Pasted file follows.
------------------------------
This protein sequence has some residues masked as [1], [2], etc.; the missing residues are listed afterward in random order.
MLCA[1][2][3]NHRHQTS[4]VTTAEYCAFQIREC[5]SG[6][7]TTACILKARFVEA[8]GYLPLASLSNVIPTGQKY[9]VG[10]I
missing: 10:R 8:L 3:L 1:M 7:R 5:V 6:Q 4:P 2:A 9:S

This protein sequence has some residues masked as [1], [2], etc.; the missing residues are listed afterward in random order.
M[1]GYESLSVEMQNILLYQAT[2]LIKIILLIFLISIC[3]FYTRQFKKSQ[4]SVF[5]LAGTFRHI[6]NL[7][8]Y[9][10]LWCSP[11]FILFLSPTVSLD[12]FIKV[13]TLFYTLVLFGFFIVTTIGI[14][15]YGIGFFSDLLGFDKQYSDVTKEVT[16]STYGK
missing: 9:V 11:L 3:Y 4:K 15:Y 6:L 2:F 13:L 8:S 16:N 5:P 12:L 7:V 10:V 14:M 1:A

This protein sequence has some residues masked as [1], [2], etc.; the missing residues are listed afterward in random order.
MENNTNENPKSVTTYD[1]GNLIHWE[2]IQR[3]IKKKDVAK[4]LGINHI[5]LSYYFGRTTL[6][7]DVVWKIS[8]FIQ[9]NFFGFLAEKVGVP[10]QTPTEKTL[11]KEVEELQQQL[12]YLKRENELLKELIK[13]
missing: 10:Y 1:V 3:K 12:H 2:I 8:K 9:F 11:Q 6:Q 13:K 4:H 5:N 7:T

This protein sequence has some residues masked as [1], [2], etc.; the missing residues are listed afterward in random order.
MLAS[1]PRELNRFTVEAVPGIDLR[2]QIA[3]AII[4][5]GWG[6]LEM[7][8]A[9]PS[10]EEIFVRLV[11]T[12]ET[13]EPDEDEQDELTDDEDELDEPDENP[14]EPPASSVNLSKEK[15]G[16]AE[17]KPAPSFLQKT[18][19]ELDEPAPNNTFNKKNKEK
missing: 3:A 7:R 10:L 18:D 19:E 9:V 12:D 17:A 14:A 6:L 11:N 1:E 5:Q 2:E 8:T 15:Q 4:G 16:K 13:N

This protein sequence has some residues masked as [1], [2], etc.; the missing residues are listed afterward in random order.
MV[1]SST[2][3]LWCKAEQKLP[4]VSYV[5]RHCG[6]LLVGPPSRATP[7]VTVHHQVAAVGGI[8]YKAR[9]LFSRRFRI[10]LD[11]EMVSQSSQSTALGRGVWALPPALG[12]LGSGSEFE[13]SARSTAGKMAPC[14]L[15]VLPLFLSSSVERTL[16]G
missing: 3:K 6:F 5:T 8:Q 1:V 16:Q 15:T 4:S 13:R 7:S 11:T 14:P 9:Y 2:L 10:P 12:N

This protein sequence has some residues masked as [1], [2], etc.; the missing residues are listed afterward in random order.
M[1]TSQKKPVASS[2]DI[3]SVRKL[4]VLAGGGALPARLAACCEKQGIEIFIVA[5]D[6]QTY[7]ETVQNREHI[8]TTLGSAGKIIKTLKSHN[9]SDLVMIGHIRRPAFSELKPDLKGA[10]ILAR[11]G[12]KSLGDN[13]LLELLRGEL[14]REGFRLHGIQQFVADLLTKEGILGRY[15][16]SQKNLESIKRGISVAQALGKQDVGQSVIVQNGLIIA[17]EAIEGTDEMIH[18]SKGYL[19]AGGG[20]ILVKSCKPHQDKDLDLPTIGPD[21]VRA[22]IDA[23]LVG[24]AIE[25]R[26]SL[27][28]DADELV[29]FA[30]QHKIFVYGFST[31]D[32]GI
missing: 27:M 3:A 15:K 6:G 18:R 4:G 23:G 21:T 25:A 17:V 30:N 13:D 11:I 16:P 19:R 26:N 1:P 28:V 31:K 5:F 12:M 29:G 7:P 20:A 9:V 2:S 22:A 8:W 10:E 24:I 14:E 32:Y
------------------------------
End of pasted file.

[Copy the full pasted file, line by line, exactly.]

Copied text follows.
This protein sequence has some residues masked as [1], [2], etc.; the missing residues are listed afterward in random order.
MLCA[1][2][3]NHRHQTS[4]VTTAEYCAFQIREC[5]SG[6][7]TTACILKARFVEA[8]GYLPLASLSNVIPTGQKY[9]VG[10]I
missing: 10:R 8:L 3:L 1:M 7:R 5:V 6:Q 4:P 2:A 9:S

This protein sequence has some residues masked as [1], [2], etc.; the missing residues are listed afterward in random order.
M[1]GYESLSVEMQNILLYQAT[2]LIKIILLIFLISIC[3]FYTRQFKKSQ[4]SVF[5]LAGTFRHI[6]NL[7][8]Y[9][10]LWCSP[11]FILFLSPTVSLD[12]FIKV[13]TLFYTLVLFGFFIVTTIGI[14][15]YGIGFFSDLLGFDKQYSDVTKEVT[16]STYGK
missing: 9:V 11:L 3:Y 4:K 15:Y 6:L 2:F 13:L 8:S 16:N 5:P 12:L 7:V 10:V 14:M 1:A

This protein sequence has some residues masked as [1], [2], etc.; the missing residues are listed afterward in random order.
MENNTNENPKSVTTYD[1]GNLIHWE[2]IQR[3]IKKKDVAK[4]LGINHI[5]LSYYFGRTTL[6][7]DVVWKIS[8]FIQ[9]NFFGFLAEKVGVP[10]QTPTEKTL[11]KEVEELQQQL[12]YLKRENELLKELIK[13]
missing: 10:Y 1:V 3:K 12:H 2:I 8:K 9:F 11:Q 6:Q 13:K 4:H 5:N 7:T

This protein sequence has some residues masked as [1], [2], etc.; the missing residues are listed afterward in random order.
MLAS[1]PRELNRFTVEAVPGIDLR[2]QIA[3]AII[4][5]GWG[6]LEM[7][8]A[9]PS[10]EEIFVRLV[11]T[12]ET[13]EPDEDEQDELTDDEDELDEPDENP[14]EPPASSVNLSKEK[15]G[16]AE[17]KPAPSFLQKT[18][19]ELDEPAPNNTFNKKNKEK
missing: 3:A 7:R 10:L 18:D 19:E 9:V 12:D 17:A 14:A 6:L 11:N 1:E 5:Q 2:E 8:T 15:Q 4:G 16:K 13:N

This protein sequence has some residues masked as [1], [2], etc.; the missing residues are listed afterward in random order.
MV[1]SST[2][3]LWCKAEQKLP[4]VSYV[5]RHCG[6]LLVGPPSRATP[7]VTVHHQVAAVGGI[8]YKAR[9]LFSRRFRI[10]LD[11]EMVSQSSQSTALGRGVWALPPALG[12]LGSGSEFE[13]SARSTAGKMAPC[14]L[15]VLPLFLSSSVERTL[16]G
missing: 3:K 6:F 5:T 8:Q 1:V 16:Q 15:T 4:S 13:R 7:S 11:T 14:P 9:Y 2:L 10:P 12:N

This protein sequence has some residues masked as [1], [2], etc.; the missing residues are listed afterward in random order.
M[1]TSQKKPVASS[2]DI[3]SVRKL[4]VLAGGGALPARLAACCEKQGIEIFIVA[5]D[6]QTY[7]ETVQNREHI[8]TTLGSAGKIIKTLKSHN[9]SDLVMIGHIRRPAFSELKPDLKGA[10]ILAR[11]G[12]KSLGDN[13]LLELLRGEL[14]REGFRLHGIQQFVADLLTKEGILGRY[15][16]SQKNLESIKRGISVAQALGKQDVGQSVIVQNGLIIA[17]EAIEGTDEMIH[18]SKGYL[19]AGGG[20]ILVKSCKPHQDKDLDLPTIGPD[21]VRA[22]IDA[23]LVG[24]AIE[25]R[26]SL[27][28]DADELV[29]FA[30]QHKIFVYGFST[31]D[32]GI
missing: 27:M 3:A 15:K 6:G 18:R 4:G 23:G 21:T 25:A 17:V 30:N 13:D 11:I 16:P 19:R 26:N 1:P 28:V 31:K 5:F 12:M 29:G 7:P 20:A 9:V 2:S 22:A 8:W 10:E 24:I 14:E 32:Y